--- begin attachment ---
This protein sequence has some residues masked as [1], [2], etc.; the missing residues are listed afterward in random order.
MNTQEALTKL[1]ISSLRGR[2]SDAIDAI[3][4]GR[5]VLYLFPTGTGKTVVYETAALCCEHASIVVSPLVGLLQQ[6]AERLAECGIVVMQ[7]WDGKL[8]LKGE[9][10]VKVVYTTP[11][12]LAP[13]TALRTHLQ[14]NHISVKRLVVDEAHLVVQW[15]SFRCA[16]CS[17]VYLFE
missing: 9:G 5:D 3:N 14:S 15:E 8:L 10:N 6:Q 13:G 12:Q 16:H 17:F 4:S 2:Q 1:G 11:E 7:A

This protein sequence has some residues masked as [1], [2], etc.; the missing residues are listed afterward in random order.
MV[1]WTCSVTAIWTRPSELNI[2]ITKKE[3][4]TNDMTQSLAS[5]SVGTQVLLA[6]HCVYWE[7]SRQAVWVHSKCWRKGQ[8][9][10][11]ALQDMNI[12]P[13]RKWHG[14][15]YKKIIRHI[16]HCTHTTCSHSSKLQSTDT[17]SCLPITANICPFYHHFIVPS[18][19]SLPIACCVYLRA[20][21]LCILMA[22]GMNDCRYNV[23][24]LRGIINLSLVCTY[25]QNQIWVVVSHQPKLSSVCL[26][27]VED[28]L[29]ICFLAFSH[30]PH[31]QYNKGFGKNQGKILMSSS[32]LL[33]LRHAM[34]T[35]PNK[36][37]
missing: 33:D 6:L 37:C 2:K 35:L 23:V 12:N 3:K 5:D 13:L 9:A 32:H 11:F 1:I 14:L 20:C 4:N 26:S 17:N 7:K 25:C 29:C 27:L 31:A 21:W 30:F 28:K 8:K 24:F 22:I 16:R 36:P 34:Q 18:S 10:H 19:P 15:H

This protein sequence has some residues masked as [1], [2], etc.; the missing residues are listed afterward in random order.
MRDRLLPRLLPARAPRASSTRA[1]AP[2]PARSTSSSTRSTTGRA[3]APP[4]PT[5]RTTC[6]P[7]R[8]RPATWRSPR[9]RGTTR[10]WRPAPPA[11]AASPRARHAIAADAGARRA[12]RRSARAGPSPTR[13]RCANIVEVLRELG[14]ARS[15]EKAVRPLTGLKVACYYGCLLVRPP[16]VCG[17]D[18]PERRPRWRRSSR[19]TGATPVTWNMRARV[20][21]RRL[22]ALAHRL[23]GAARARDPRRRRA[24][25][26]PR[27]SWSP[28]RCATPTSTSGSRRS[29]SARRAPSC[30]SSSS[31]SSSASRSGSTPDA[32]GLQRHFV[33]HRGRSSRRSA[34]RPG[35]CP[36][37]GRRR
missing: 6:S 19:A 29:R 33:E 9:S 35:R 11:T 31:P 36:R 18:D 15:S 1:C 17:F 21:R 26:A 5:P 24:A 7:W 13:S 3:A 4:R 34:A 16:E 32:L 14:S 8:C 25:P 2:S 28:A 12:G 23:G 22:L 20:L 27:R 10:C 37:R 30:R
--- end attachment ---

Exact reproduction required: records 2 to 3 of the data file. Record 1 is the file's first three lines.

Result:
This protein sequence has some residues masked as [1], [2], etc.; the missing residues are listed afterward in random order.
MV[1]WTCSVTAIWTRPSELNI[2]ITKKE[3][4]TNDMTQSLAS[5]SVGTQVLLA[6]HCVYWE[7]SRQAVWVHSKCWRKGQ[8][9][10][11]ALQDMNI[12]P[13]RKWHG[14][15]YKKIIRHI[16]HCTHTTCSHSSKLQSTDT[17]SCLPITANICPFYHHFIVPS[18][19]SLPIACCVYLRA[20][21]LCILMA[22]GMNDCRYNV[23][24]LRGIINLSLVCTY[25]QNQIWVVVSHQPKLSSVCL[26][27]VED[28]L[29]ICFLAFSH[30]PH[31]QYNKGFGKNQGKILMSSS[32]LL[33]LRHAM[34]T[35]PNK[36][37]
missing: 33:D 6:L 37:C 2:K 35:L 23:V 12:N 3:K 5:D 13:L 9:A 32:H 11:F 1:I 14:L 20:C 4:N 26:S 17:N 7:K 25:C 29:C 27:L 31:A 21:W 30:F 28:K 8:K 24:F 22:I 16:R 36:P 34:Q 18:S 10:H 19:P 15:H

This protein sequence has some residues masked as [1], [2], etc.; the missing residues are listed afterward in random order.
MRDRLLPRLLPARAPRASSTRA[1]AP[2]PARSTSSSTRSTTGRA[3]APP[4]PT[5]RTTC[6]P[7]R[8]RPATWRSPR[9]RGTTR[10]WRPAPPA[11]AASPRARHAIAADAGARRA[12]RRSARAGPSPTR[13]RCANIVEVLRELG[14]ARS[15]EKAVRPLTGLKVACYYGCLLVRPP[16]VCG[17]D[18]PERRPRWRRSSR[19]TGATPVTWNMRARV[20][21]RRL[22]ALAHRL[23]GAARARDPRRRRA[24][25][26]PR[27]SWSP[28]RCATPTSTSGSRRS[29]SARRAPSC[30]SSSS[31]SSSASRSGSTPDA[32]GLQRHFV[33]HRGRSSRRSA[34]RPG[35]CP[36][37]GRRR
missing: 6:S 19:A 29:R 33:E 9:S 35:R 11:T 31:P 36:R 18:D 15:S 1:C 17:F 21:R 26:A 5:P 24:A 7:W 13:S 3:A 4:R 34:A 16:E 32:L 14:S 8:C 25:P 2:S 28:A 12:G 23:G 22:L 20:L 27:R 10:C 37:R 30:R